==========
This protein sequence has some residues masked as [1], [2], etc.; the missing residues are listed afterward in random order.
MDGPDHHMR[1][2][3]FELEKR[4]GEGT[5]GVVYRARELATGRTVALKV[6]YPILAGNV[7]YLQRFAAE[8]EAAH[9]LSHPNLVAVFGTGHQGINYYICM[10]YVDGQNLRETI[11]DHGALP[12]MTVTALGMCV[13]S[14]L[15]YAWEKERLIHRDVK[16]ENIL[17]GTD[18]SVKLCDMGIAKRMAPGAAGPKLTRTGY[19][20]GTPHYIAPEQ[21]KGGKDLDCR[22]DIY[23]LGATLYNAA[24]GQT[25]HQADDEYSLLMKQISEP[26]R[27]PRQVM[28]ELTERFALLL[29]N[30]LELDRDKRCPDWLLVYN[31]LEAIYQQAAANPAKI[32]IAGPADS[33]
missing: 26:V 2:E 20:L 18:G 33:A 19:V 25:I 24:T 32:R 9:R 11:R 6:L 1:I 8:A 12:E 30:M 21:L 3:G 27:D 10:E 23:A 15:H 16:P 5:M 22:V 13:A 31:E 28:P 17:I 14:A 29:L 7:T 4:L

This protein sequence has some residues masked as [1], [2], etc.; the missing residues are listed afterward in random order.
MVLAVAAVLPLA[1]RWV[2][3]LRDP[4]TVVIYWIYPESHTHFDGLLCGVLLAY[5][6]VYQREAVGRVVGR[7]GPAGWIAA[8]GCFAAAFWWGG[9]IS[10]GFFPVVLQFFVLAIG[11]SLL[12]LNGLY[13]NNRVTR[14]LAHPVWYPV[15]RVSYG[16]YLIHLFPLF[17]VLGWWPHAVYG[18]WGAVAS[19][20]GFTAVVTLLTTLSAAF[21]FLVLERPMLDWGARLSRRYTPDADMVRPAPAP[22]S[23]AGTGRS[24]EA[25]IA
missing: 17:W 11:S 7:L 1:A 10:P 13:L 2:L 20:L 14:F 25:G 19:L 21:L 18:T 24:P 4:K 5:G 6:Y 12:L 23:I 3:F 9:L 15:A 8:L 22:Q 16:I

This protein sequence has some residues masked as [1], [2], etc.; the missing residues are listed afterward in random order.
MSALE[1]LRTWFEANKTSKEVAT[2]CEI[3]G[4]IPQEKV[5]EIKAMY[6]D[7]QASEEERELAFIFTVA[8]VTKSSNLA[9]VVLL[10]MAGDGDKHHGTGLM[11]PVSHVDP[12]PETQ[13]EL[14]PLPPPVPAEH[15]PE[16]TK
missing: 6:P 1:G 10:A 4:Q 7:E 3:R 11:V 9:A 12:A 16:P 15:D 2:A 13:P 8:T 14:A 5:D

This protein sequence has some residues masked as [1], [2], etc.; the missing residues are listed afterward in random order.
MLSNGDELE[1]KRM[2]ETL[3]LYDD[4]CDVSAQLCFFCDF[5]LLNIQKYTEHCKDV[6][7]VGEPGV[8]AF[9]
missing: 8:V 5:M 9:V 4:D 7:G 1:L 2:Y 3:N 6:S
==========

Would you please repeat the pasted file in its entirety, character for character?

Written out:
This protein sequence has some residues masked as [1], [2], etc.; the missing residues are listed afterward in random order.
MDGPDHHMR[1][2][3]FELEKR[4]GEGT[5]GVVYRARELATGRTVALKV[6]YPILAGNV[7]YLQRFAAE[8]EAAH[9]LSHPNLVAVFGTGHQGINYYICM[10]YVDGQNLRETI[11]DHGALP[12]MTVTALGMCV[13]S[14]L[15]YAWEKERLIHRDVK[16]ENIL[17]GTD[18]SVKLCDMGIAKRMAPGAAGPKLTRTGY[19][20]GTPHYIAPEQ[21]KGGKDLDCR[22]DIY[23]LGATLYNAA[24]GQT[25]HQADDEYSLLMKQISEP[26]R[27]PRQVM[28]ELTERFALLL[29]N[30]LELDRDKRCPDWLLVYN[31]LEAIYQQAAANPAKI[32]IAGPADS[33]
missing: 26:V 2:E 20:L 18:G 33:A 19:V 25:I 24:T 32:R 9:R 11:R 6:L 1:I 8:A 12:E 30:M 21:L 3:G 27:D 10:E 23:A 15:H 16:P 5:M 22:V 13:A 31:E 28:P 17:I 14:A 29:L 7:T 4:L

This protein sequence has some residues masked as [1], [2], etc.; the missing residues are listed afterward in random order.
MVLAVAAVLPLA[1]RWV[2][3]LRDP[4]TVVIYWIYPESHTHFDGLLCGVLLAY[5][6]VYQREAVGRVVGR[7]GPAGWIAA[8]GCFAAAFWWGG[9]IS[10]GFFPVVLQFFVLAIG[11]SLL[12]LNGLY[13]NNRVTR[14]LAHPVWYPV[15]RVSYG[16]YLIHLFPLF[17]VLGWWPHAVYG[18]WGAVAS[19][20]GFTAVVTLLTTLSAAF[21]FLVLERPMLDWGARLSRRYTPDADMVRPAPAP[22]S[23]AGTGRS[24]EA[25]IA
missing: 17:W 11:S 7:L 1:A 10:P 13:L 2:L 20:L 14:F 25:G 19:L 21:L 18:T 24:P 4:K 5:G 6:Y 12:L 23:I 3:F 9:L 15:A 8:L 22:Q 16:I

This protein sequence has some residues masked as [1], [2], etc.; the missing residues are listed afterward in random order.
MSALE[1]LRTWFEANKTSKEVAT[2]CEI[3]G[4]IPQEKV[5]EIKAMY[6]D[7]QASEEERELAFIFTVA[8]VTKSSNLA[9]VVLL[10]MAGDGDKHHGTGLM[11]PVSHVDP[12]PETQ[13]EL[14]PLPPPVPAEH[15]PE[16]TK
missing: 6:P 1:G 10:A 4:Q 7:E 3:R 11:V 9:A 12:A 16:P 15:D 2:A 13:P 8:T 14:A 5:D

This protein sequence has some residues masked as [1], [2], etc.; the missing residues are listed afterward in random order.
MLSNGDELE[1]KRM[2]ETL[3]LYDD[4]CDVSAQLCFFCDF[5]LLNIQKYTEHCKDV[6][7]VGEPGV[8]AF[9]
missing: 8:V 5:M 9:V 4:D 7:G 1:L 2:Y 3:N 6:S